Riding school rapped over girl's injury

AN EIGHT-year-old girl who broke her arm after she fell from a horse was left on her own and not given any first aid treatment by riding school owners, a court has heard.

Dave Gooderham

AN EIGHT-year-old girl who broke her arm after she fell from a horse was left on her own and not given any first aid treatment by riding school owners, a court has heard.

Magistrates heard Lucy Goodall spent four days in hospital following the fall at Boxted, near Sudbury, after the “reckless” behaviour of riding school owners failed to follow basic safety procedures.

Despite being described as an inexperienced rider, Lucy was given no pre-riding assessment - to determine how confident she was on a horse - and was part of a mixed-ability group of a dozen girls with one just adult.

Dorothy Laflin , who has run the riding school from Braggons Farm for more than 20 years, was severely rebuked in court for a compete lack of safety measures - despite being reminded of guidelines just five months before the accident.

Lucy was travelling in a group of about a dozen youngsters, overseen by just Laflin, when the accident happened last August.

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Caroline Whatling , prosecuting, said that a number of the more experienced riders had gone off and, although Lucy attempted to stay at the back, her horse sped up and she fell to the ground.

Ms Whatling said: “Lucy was complaining about the pain in her arm but was left to walk back to the school. She was not assessed by the defendant or given first aid. Another child telephoned her mother and she then had to stay in hospital for four days.

“The defendant failed to put in elementary safety procedures despite most of them being common sense. Failure to do so made this particular ride a high risk. The extent of this breach was very serious as the defendant ignored standard industry guidelines.”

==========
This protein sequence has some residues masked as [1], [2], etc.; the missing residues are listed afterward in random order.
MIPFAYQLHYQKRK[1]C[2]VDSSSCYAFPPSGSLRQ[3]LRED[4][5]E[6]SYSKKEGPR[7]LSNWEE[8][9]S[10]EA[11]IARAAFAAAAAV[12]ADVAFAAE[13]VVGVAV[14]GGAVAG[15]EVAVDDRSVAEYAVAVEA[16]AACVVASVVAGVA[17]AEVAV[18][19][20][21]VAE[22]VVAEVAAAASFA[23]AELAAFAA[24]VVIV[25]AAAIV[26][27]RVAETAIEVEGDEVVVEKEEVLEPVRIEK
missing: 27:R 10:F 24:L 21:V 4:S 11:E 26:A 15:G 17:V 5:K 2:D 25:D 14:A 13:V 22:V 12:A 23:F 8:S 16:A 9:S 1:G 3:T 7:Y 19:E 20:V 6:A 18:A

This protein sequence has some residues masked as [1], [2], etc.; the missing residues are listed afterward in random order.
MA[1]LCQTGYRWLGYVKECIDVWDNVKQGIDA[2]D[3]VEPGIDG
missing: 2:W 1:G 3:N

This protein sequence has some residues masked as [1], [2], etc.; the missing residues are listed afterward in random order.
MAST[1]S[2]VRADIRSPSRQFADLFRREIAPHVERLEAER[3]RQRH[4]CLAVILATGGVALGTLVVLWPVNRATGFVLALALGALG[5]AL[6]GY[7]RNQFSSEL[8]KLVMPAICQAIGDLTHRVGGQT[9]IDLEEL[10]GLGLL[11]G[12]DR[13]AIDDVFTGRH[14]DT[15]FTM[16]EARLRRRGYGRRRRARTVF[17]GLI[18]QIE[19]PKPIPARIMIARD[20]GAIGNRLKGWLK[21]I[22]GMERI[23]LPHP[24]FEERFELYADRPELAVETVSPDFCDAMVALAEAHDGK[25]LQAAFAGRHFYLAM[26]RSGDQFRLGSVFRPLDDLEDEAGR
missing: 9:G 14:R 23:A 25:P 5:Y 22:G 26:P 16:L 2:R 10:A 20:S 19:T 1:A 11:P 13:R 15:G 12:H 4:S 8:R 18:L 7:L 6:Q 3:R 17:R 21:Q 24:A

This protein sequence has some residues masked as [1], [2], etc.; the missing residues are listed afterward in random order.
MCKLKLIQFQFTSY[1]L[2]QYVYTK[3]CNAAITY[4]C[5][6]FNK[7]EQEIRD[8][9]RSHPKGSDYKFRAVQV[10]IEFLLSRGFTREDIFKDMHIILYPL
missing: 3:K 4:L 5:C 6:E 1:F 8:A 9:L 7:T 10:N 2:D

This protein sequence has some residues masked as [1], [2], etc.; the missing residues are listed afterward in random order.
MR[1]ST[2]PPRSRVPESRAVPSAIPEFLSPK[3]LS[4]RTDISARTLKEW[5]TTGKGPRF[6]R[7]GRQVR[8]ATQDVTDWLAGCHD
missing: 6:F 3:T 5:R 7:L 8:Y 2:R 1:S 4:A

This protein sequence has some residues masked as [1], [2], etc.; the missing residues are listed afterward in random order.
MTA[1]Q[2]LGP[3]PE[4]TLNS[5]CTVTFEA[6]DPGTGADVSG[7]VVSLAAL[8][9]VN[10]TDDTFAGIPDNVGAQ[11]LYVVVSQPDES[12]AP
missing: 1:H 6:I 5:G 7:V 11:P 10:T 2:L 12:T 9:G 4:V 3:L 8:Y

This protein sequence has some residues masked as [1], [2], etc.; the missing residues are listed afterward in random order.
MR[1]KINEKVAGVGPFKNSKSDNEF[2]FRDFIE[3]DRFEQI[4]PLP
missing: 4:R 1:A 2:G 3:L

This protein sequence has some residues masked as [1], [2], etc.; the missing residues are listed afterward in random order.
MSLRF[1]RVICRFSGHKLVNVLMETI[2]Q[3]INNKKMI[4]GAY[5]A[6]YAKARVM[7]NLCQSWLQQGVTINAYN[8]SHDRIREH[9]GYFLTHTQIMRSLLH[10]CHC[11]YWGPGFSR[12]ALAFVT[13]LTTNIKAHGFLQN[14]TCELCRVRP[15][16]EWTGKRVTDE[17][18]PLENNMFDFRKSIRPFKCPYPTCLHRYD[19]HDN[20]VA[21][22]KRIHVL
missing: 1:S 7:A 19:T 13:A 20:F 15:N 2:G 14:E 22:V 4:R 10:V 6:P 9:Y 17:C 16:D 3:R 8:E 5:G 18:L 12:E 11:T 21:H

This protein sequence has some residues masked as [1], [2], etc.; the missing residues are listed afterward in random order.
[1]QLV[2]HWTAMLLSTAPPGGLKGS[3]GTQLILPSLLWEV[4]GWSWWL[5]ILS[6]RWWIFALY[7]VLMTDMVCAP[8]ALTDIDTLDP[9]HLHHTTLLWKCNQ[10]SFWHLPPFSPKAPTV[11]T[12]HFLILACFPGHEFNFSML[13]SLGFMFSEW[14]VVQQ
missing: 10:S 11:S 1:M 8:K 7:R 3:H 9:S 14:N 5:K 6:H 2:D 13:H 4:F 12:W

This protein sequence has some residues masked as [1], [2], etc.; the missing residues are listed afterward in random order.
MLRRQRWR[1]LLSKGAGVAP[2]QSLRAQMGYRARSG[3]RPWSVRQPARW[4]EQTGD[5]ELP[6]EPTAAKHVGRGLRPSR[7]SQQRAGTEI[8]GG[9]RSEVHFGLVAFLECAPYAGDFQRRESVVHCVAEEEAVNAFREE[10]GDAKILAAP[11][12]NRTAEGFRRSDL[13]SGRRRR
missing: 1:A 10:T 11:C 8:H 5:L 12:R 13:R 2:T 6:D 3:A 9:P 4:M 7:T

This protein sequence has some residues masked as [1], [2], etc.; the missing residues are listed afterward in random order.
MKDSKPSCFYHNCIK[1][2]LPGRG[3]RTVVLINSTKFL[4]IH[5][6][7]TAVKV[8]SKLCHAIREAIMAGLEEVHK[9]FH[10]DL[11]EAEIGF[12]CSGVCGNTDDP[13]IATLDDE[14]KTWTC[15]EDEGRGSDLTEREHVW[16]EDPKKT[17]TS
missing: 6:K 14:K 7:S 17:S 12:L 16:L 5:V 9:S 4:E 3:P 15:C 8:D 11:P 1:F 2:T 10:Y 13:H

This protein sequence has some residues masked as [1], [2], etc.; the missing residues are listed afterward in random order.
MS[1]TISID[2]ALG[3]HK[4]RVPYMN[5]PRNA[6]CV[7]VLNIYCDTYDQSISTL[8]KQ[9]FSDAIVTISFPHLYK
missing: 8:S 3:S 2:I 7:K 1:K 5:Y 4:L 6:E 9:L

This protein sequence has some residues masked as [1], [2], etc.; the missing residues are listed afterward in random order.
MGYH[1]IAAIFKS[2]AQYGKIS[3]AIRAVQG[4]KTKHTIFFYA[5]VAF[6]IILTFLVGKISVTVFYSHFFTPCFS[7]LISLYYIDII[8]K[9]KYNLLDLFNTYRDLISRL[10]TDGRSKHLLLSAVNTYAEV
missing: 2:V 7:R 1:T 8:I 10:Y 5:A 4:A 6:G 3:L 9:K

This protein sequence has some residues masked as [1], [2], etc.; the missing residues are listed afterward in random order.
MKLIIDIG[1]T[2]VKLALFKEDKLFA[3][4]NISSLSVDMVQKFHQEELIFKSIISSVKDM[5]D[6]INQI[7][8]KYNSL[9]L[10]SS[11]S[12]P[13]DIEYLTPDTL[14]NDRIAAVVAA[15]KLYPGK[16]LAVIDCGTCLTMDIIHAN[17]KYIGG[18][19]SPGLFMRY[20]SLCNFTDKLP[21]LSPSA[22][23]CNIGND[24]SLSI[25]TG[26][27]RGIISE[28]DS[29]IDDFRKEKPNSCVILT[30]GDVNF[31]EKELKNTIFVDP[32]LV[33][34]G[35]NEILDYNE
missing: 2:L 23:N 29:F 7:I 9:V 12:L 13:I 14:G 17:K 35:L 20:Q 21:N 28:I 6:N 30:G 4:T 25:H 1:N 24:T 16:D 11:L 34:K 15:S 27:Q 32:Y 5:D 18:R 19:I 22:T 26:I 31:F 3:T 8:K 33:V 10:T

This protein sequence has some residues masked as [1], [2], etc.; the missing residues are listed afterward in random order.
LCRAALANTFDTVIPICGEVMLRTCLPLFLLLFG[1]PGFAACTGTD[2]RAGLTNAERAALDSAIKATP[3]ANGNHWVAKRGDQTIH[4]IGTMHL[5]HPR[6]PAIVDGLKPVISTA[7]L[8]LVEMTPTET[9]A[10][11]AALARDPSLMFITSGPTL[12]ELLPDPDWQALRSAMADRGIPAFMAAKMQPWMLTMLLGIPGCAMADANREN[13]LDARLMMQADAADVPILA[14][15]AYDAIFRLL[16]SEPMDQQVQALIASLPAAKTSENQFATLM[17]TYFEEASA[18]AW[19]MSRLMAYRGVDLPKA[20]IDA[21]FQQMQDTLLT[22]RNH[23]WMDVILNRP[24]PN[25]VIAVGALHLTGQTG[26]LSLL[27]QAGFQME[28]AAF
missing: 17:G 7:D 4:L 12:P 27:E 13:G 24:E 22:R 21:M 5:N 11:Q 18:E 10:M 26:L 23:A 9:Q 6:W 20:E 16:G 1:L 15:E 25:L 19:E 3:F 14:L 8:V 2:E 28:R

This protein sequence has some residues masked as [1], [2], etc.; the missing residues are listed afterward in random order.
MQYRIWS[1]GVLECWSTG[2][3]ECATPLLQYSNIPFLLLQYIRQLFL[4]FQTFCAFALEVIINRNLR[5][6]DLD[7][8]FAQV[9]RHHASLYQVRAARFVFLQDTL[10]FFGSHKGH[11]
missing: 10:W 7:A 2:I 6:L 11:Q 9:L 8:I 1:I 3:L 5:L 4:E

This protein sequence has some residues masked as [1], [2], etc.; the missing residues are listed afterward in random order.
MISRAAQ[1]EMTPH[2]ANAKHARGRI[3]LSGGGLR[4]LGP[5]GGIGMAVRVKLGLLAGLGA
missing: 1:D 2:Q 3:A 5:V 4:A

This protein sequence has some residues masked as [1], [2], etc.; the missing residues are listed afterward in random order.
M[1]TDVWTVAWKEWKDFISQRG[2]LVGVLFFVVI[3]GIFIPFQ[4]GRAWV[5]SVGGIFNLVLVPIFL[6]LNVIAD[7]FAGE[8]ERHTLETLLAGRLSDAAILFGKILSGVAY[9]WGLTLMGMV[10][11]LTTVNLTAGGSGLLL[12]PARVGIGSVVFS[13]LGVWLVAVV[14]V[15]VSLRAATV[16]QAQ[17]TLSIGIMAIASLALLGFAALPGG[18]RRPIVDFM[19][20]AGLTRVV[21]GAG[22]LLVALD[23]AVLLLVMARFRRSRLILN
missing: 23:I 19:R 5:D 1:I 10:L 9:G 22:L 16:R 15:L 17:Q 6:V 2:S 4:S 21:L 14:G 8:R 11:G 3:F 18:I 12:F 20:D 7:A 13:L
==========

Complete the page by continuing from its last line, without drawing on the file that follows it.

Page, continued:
Laflin pleaded guilty to failing to ensure the health and safety at the school and failing to notify the relevant authorities within 10 days of the accident.

Iain Daniels, mitigating, said not carrying out a pre-riding assessment was a one-off mistake, adding: “My client provides a much-loved public service.

“However, the service on this occasion has let a child down and Mrs Laflin accepts and is very disappointed by this. This is a sad chapter in what has been a very happy history.”

Officials at Babergh District Council, who brought the private prosecution after they were contacted by Lucy's mother, Zoë, said they were disappointed by the sentence after Laflin was fined a total of £1,015 for the two charges.

Julian Halls, Babergh's principal food and safety officer, said: “What should have been an enjoyable experience for a young rider turned into a painful and upsetting episode for her - including four days in hospital.

“In addition, magistrates appeared unimpressed by her failure to report the accident - and this serves as a reminder to other, similar businesses to ensure that any incidents are notified to the relevant authorities at the earliest possible opportunity.”

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